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Rope-Sway Control for High Rises

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Mitsubishi Electric’s new device offers stability in strong winds, long-term earthquakes.

Mitsubishi Electric has developed a device that passively controls rope sway for elevators in high rises that sway due to strong winds or long-term earthquakes. Th e company says that by enabling elevators to continue operating under such conditions, the Passive Rope-Sway Control Device for Elevators will help stabilize elevator operations and contribute to greater user convenience. It applies a magnetic force, called “negative stiff ness,” to the bottom end of the rope. Th is principle applies a force in the opposite direction against a normal spring’s restoring force. Th e magnetic force of permanent magnets is used to amplify the swing of the rope terminal at the top of the car in accordance with the amplitude.

The negative stiffness force acts in the same direction as the rope sway, increasing the sway amplitude at the rope terminal as if the terminal’s position were unfixed. (A rope with one free end has a lower resonance frequency [the frequency at which it tends to sway] than a rope with two fixed ends.) As a result, the building and rope sway at different frequencies, so they do not resonate, and rope sway is greatly suppressed. The use of permanent magnets enables elevator operation to be stabilized without using electrical energy.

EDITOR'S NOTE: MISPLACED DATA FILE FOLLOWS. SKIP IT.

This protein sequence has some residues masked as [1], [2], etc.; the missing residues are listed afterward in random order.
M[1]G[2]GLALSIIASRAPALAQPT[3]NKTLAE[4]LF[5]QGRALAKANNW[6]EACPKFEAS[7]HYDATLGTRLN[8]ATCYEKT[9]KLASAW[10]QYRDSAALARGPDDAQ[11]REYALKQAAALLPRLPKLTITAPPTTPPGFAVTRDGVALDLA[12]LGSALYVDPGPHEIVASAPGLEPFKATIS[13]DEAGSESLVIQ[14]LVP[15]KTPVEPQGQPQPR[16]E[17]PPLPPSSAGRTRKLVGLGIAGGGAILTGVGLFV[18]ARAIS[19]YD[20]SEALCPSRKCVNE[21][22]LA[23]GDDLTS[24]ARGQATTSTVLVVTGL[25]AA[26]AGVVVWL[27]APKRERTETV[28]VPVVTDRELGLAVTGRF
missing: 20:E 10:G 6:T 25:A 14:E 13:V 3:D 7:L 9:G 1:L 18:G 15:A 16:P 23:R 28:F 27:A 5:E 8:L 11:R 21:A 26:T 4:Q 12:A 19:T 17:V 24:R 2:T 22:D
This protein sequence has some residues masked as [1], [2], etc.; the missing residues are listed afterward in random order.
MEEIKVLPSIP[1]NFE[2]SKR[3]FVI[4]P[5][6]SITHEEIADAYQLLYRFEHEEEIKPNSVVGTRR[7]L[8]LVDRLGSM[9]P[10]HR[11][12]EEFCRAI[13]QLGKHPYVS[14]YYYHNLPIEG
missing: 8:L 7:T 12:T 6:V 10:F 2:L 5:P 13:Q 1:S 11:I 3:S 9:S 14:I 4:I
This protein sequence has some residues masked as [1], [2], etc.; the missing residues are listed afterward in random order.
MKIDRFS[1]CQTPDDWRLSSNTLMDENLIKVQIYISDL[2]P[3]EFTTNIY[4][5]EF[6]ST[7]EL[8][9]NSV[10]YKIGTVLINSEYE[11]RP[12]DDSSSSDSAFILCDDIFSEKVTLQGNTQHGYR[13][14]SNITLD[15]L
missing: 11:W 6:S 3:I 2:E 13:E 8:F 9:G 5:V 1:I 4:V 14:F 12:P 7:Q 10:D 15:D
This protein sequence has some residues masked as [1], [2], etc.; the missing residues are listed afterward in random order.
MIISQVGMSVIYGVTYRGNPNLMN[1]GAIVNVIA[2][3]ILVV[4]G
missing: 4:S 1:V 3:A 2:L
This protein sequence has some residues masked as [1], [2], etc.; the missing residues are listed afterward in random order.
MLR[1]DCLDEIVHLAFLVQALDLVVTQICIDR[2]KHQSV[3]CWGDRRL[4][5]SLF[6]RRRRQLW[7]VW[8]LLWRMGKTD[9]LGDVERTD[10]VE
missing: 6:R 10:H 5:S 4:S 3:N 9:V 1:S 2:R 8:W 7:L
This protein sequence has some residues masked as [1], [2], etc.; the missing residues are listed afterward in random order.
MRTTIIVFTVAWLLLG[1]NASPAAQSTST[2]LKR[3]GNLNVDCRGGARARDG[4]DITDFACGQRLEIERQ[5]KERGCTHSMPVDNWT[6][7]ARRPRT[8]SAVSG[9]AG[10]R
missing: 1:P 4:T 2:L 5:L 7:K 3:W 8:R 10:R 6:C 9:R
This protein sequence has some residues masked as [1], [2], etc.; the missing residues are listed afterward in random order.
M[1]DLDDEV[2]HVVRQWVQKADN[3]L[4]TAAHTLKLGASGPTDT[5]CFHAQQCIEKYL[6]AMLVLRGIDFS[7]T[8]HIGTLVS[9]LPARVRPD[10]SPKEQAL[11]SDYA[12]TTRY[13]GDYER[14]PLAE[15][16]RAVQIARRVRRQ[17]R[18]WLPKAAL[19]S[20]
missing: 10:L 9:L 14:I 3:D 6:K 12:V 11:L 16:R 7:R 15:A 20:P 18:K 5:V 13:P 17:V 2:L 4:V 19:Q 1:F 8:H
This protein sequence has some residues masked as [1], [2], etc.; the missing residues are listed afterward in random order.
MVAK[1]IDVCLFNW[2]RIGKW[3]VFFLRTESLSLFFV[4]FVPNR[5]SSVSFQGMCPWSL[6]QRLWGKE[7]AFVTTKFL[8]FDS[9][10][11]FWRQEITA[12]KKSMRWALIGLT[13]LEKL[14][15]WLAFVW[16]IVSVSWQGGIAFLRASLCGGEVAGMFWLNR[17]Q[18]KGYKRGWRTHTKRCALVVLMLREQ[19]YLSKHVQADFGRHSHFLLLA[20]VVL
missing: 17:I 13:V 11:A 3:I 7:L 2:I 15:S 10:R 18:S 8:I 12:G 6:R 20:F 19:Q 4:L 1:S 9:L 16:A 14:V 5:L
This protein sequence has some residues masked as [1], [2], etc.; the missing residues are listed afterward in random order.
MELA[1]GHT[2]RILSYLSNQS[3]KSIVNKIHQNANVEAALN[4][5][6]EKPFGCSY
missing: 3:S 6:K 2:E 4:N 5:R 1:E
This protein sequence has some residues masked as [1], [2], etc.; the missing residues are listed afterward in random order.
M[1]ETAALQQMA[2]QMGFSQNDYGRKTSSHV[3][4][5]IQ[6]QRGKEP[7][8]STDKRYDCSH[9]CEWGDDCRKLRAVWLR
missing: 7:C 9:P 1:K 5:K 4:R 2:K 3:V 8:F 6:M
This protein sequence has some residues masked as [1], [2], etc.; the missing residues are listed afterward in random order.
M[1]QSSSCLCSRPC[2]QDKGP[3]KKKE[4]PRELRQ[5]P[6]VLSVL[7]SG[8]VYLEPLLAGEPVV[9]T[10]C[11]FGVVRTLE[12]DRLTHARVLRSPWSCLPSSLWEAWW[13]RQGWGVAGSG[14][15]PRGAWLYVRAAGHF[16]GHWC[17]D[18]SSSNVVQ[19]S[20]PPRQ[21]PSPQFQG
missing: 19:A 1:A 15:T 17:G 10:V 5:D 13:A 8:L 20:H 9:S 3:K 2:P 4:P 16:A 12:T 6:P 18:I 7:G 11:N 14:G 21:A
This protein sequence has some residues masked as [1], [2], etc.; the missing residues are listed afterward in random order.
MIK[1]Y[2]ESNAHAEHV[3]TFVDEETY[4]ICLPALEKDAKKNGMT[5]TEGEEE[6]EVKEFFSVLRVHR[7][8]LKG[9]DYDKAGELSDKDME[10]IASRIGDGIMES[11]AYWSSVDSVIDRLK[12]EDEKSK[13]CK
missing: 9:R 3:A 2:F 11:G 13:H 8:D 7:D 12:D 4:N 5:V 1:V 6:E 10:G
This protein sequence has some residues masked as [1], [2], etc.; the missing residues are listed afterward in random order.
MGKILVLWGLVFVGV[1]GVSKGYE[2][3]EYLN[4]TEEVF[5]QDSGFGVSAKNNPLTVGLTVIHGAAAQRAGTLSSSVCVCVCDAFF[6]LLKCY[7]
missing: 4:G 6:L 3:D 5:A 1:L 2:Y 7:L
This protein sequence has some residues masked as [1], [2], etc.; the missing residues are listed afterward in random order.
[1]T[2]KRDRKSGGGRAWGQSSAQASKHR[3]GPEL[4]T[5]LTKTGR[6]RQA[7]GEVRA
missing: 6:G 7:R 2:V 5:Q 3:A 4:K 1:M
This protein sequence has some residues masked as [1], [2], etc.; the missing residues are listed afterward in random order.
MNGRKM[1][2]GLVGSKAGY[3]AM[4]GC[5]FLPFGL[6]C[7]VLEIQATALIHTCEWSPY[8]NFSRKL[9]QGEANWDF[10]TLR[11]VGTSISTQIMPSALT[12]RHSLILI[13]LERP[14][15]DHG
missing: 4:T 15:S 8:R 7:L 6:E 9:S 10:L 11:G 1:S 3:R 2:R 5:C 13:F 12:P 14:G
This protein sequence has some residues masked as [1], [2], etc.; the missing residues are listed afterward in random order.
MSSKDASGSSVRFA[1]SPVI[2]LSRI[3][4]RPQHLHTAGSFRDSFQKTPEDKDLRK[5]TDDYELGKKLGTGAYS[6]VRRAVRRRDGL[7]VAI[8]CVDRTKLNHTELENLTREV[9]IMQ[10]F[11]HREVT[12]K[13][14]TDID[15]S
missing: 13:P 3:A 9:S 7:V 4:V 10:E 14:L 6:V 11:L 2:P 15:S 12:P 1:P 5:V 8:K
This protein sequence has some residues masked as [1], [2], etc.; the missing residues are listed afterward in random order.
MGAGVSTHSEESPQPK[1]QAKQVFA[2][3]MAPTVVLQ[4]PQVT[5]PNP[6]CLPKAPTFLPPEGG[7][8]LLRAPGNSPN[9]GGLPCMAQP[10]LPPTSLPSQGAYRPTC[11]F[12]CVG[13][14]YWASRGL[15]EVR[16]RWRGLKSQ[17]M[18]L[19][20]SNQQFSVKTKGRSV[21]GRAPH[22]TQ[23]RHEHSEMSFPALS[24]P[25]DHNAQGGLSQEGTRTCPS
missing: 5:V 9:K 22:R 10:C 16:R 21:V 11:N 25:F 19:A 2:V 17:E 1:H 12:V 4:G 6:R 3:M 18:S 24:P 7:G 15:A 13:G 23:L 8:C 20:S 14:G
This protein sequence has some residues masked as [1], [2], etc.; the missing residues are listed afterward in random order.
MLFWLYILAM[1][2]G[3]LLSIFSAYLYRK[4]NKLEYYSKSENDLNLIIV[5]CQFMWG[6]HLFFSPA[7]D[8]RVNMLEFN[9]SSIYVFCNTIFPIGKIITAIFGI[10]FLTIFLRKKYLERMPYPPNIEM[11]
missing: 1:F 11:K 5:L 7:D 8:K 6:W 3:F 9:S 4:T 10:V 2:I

Mitsubishi Electric adds that it has successfully conducted vibration damping tests on actual elevators under simulation of a building swaying due to a long-term earthquake. This demonstrated that, compared to a rope without a passive rope-sway control device, rope sway could be reduced by at least 55%. In the absence of any damping device, rope sway exceeded the company’s recommended threshold for suspending elevator operation. When the damping device was applied, however, rope sway fell below the threshold. www.mitsubishielectric.com

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